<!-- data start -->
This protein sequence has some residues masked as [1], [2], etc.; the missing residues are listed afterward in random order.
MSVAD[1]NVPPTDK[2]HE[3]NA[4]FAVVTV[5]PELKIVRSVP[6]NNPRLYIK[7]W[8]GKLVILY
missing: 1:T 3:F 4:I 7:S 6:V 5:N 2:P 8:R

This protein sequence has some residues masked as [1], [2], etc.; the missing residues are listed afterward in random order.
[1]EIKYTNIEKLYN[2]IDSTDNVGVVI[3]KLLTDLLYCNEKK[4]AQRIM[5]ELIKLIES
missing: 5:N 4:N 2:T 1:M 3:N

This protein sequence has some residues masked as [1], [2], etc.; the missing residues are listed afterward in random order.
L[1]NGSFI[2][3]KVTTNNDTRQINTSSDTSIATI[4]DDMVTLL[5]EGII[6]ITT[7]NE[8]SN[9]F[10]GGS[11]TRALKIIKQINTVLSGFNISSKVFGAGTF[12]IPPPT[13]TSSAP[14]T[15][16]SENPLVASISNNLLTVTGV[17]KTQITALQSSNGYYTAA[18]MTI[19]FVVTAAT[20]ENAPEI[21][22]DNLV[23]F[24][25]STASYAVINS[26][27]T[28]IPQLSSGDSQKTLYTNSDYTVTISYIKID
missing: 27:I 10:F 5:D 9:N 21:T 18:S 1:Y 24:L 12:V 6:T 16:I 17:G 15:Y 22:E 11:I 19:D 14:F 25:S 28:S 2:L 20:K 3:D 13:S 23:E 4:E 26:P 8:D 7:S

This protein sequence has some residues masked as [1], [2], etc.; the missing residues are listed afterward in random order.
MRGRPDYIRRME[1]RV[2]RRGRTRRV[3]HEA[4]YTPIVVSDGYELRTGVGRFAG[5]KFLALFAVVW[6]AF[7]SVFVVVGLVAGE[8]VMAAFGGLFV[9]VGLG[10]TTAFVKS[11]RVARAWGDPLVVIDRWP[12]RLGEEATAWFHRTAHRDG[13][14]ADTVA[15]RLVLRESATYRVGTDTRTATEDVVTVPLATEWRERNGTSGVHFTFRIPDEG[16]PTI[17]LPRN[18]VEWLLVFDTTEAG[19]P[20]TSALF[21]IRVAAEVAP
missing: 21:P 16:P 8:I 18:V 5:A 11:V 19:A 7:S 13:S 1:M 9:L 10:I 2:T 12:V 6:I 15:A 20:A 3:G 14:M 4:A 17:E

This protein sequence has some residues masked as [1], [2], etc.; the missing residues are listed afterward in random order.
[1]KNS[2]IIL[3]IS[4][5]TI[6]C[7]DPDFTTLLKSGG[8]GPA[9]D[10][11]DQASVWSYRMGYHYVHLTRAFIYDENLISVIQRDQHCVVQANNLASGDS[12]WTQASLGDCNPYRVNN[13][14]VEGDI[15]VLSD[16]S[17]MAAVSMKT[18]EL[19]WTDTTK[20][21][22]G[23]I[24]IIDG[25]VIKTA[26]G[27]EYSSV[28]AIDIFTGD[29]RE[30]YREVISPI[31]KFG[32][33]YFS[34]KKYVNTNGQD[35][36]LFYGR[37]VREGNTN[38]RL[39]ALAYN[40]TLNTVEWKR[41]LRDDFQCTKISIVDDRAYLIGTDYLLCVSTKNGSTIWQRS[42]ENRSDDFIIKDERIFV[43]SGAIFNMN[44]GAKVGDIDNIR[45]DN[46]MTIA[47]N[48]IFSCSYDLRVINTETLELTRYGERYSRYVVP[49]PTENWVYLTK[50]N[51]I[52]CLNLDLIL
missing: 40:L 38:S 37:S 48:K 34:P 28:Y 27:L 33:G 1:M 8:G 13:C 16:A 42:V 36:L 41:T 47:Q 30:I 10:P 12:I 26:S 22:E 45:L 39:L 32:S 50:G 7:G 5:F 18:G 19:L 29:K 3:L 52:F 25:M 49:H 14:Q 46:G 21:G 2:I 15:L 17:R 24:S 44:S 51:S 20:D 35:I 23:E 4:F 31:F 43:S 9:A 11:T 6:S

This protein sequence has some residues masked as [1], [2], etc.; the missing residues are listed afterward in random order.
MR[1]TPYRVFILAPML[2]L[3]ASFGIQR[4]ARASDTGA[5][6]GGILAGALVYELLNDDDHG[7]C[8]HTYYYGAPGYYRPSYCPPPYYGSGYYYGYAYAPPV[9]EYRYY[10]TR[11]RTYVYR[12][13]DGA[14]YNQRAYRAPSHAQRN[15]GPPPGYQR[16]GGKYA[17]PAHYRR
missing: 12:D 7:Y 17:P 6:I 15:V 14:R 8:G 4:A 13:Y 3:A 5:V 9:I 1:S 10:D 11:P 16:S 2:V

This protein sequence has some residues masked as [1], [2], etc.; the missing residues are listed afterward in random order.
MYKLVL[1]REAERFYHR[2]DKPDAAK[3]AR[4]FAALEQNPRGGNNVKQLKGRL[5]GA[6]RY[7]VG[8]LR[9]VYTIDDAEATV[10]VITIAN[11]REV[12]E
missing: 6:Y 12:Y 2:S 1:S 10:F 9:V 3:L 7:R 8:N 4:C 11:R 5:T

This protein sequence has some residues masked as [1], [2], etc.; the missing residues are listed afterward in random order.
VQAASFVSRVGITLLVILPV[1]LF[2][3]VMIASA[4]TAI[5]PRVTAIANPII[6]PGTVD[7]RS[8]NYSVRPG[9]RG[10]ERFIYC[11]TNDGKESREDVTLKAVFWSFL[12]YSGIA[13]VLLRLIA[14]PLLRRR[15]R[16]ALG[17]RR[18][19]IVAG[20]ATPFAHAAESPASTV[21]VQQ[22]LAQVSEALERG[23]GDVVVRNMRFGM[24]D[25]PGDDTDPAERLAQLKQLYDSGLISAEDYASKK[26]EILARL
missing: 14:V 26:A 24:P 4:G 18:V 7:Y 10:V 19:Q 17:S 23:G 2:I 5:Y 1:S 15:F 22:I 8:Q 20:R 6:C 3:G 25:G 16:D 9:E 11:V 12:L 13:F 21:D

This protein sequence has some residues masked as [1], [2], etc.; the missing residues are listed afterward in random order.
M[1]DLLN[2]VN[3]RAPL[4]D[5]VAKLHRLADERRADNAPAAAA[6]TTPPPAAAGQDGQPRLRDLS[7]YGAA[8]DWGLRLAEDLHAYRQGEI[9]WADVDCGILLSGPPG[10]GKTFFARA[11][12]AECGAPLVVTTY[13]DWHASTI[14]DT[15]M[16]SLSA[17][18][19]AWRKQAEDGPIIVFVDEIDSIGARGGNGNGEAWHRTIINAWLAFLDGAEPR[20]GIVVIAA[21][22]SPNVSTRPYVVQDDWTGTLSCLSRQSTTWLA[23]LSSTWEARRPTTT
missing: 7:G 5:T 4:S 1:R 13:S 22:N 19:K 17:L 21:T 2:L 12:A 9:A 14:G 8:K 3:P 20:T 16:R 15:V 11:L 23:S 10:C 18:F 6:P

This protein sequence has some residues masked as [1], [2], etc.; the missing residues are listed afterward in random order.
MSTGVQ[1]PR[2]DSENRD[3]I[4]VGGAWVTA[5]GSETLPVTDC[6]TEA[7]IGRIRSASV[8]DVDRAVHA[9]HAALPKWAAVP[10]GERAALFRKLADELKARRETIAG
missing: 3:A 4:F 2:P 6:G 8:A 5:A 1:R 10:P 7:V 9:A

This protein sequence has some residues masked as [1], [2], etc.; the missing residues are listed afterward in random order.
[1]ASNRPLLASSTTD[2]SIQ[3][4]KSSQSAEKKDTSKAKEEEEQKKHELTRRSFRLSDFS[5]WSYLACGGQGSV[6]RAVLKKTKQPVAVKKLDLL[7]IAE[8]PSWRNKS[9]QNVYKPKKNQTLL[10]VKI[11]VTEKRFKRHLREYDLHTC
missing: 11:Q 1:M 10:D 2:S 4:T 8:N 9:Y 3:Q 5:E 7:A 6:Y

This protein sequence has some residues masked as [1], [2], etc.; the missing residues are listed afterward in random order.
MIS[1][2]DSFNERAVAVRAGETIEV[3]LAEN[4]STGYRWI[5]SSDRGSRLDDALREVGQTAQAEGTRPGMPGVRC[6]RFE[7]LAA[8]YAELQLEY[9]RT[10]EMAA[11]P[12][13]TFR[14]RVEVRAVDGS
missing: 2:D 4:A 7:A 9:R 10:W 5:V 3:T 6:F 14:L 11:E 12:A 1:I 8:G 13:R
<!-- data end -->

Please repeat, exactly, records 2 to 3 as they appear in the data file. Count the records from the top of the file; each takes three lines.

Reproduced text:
This protein sequence has some residues masked as [1], [2], etc.; the missing residues are listed afterward in random order.
[1]EIKYTNIEKLYN[2]IDSTDNVGVVI[3]KLLTDLLYCNEKK[4]AQRIM[5]ELIKLIES
missing: 5:N 4:N 2:T 1:M 3:N

This protein sequence has some residues masked as [1], [2], etc.; the missing residues are listed afterward in random order.
L[1]NGSFI[2][3]KVTTNNDTRQINTSSDTSIATI[4]DDMVTLL[5]EGII[6]ITT[7]NE[8]SN[9]F[10]GGS[11]TRALKIIKQINTVLSGFNISSKVFGAGTF[12]IPPPT[13]TSSAP[14]T[15][16]SENPLVASISNNLLTVTGV[17]KTQITALQSSNGYYTAA[18]MTI[19]FVVTAAT[20]ENAPEI[21][22]DNLV[23]F[24][25]STASYAVINS[26][27]T[28]IPQLSSGDSQKTLYTNSDYTVTISYIKID
missing: 27:I 10:F 5:D 9:N 21:T 18:S 1:Y 24:L 12:V 6:T 16:I 17:G 15:Y 22:E 11:I 19:D 14:F 25:S 28:S 2:L 20:K 3:D 13:S 23:E 4:E 26:P 8:D 7:S